Bringing coders and journalists together is one of the big issues in newsrooms today, causing many journalists to think about how much coding knowledge they should invest in.
The problem is that coding is an enormous subject that many of us simply don’t have time for. It requires thousands of hours of hard work and dedication. For this reason having coders work alongside journalists in the newsroom will always be the best solution: having experts next you in the office is the most effective way of learning on the go.
Last January I attended Journalism.co.uk’s news:rewired event where one discussion generated particular interest amongst attendees. Cynthia O’Murchu from the FT described how they used developers to create infographics on a piece entitled ‘Oil and Gas Executives: Are they worth it?’.
Taking complex data like this and turning it into easily understood visual information, otherwise known as data mashing, is the practice for which today’s journalist will most likely be required to delve into design and coding. So as well as the ability to write and communicate, journalists are going to have to acquire a certain flair for design and some practical technical understanding, even if we don’t turn into full blown coders ourselves. So where is a good place to start?
3i = Immersive, Interactive, Intuitive
These are three words we hear a lot working in technology journalism: immersive, interactive and intuitive. They represent areas in which journalists will do well to excel, especially given the imminent arrival of the iPad and other tablet computers. Touchscreen computing creates a childlike desire to delve into a webpage and explore information like never before, and it will be the publishers producing the right kind of content that will have the heavy traffic.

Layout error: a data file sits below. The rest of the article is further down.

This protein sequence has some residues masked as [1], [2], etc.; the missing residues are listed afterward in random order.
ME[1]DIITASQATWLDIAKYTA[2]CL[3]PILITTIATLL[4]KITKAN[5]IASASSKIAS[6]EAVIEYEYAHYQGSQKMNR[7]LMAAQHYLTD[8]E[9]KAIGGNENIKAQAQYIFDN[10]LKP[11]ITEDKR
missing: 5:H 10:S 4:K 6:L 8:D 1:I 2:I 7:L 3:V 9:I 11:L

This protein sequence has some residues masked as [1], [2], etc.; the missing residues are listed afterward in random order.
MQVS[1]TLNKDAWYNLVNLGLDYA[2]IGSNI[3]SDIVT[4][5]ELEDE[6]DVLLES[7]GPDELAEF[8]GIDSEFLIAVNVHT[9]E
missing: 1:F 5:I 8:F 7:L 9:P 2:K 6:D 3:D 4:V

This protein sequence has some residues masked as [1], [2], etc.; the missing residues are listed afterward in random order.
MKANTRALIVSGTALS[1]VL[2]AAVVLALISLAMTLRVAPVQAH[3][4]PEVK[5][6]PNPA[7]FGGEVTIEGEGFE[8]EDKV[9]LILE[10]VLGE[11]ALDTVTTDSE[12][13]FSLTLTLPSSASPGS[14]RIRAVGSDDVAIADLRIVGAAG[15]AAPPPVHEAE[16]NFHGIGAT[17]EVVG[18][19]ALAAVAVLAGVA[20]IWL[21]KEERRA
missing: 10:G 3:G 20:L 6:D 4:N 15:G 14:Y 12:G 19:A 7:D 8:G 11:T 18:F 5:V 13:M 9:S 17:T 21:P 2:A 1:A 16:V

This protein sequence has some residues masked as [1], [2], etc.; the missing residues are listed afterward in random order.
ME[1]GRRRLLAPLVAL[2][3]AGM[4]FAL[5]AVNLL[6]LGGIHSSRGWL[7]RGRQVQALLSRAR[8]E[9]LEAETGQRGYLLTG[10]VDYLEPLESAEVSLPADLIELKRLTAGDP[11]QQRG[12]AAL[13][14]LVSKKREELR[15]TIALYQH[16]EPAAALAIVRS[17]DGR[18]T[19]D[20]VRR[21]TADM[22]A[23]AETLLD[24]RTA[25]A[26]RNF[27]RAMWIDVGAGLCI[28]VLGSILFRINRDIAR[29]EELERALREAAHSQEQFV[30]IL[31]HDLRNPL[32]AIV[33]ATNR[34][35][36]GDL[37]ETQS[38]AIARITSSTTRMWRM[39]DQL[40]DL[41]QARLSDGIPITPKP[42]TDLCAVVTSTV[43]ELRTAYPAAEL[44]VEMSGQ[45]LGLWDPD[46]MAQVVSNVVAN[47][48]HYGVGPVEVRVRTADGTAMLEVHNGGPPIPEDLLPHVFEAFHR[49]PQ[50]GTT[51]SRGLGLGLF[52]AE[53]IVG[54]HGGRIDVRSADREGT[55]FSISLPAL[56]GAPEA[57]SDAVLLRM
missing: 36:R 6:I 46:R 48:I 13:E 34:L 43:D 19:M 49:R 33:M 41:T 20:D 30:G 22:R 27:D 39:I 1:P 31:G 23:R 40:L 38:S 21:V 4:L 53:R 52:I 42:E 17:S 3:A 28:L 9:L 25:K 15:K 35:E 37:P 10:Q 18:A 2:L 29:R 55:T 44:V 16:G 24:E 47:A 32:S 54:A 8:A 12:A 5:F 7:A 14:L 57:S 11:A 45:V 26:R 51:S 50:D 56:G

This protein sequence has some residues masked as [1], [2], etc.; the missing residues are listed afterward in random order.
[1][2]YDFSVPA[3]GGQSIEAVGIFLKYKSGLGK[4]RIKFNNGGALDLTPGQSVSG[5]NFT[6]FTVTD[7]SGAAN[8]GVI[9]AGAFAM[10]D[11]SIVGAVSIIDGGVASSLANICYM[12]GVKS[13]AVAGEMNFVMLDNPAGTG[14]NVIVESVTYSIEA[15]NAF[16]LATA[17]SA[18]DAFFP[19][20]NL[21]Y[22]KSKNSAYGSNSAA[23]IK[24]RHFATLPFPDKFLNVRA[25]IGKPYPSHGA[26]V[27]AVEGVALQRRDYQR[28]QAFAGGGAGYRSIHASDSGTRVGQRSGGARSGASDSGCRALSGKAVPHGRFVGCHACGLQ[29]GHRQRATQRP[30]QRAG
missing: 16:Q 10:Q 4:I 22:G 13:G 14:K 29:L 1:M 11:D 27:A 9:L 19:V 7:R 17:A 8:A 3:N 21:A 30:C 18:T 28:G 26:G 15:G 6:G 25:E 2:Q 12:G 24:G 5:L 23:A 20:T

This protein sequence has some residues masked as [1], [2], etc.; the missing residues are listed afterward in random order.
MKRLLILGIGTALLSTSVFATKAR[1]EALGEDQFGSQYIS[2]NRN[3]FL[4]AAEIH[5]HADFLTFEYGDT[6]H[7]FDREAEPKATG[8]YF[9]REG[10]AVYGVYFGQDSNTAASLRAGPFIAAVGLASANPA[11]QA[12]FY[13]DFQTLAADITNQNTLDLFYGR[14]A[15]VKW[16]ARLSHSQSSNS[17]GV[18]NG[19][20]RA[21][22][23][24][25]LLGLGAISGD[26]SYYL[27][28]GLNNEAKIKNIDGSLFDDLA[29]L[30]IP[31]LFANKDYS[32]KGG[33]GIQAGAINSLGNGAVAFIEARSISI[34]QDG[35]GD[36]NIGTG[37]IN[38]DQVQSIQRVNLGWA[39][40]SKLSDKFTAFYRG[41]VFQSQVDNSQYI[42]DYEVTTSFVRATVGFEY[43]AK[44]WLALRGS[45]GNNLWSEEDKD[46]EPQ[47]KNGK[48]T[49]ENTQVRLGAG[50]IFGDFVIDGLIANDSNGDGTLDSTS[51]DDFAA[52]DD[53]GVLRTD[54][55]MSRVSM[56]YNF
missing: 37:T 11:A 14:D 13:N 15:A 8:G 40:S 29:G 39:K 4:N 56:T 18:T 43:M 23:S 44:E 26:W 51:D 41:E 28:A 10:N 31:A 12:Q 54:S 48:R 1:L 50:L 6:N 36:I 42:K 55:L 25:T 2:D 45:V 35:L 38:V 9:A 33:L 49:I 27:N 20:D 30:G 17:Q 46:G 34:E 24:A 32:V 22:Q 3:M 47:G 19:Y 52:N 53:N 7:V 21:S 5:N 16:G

The general election has been great for this kind of rich content. For the first time we’ve all been able to interact with that famous swingometer on the BBC’s website, while live blogging appeared to be firing on all cylinders during the hung parliament negotiations.
Working with designers and coders to create these apps is great if you have the budget, but obviously we don’t all work for the Guardian or the BBC. So getting some basic understanding of how to go about doing these things is going to be a good career move for many journalists.
From a design perspective, Adobe Fireworks is a great image and graphics software programme. It is perfect for beginners looking to start creating their own basic infographics. Similar to Photoshop, but smaller and more instinctive, it is useful for creating web optimised visual data in both vector and bitmap formats.
Have a look at this infographic from the Guardian on MPs expenses for an idea of what you can aspire to.
Stepping up to the next level and actually developing your own web applications gives you a problem experienced by every newbie developer starting out today: which languages do you learn first?
The good news in that most web development languages today share similarities, so tackle one and you’re going to find the next one much easier. It’s a bit like learning European languages; the more you understand the easier it becomes to make relevant connections.
HTML and CSS are your basic starting points, giving you colours and structure. If you want things to start sliding across the screen and getting interactive then J-Query and PHP (the web’s top scripting language) are the next ones to move onto.
As for getting your content on mobile phones, that is a whole other ball game.
John Hillman is the editor of PC Site which reviews and compares laptops and software. Follow him on Twitter: @JohnjHillman. Read his first post for the Journalism.co.uk editors’ blog at this link.
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- NYTimes.com: New York Times presents its ‘Innovation Portfolio’
- How much computer science does a journalist really need?
- Tool of the week for journalists – ProPublica’s TimelineSetter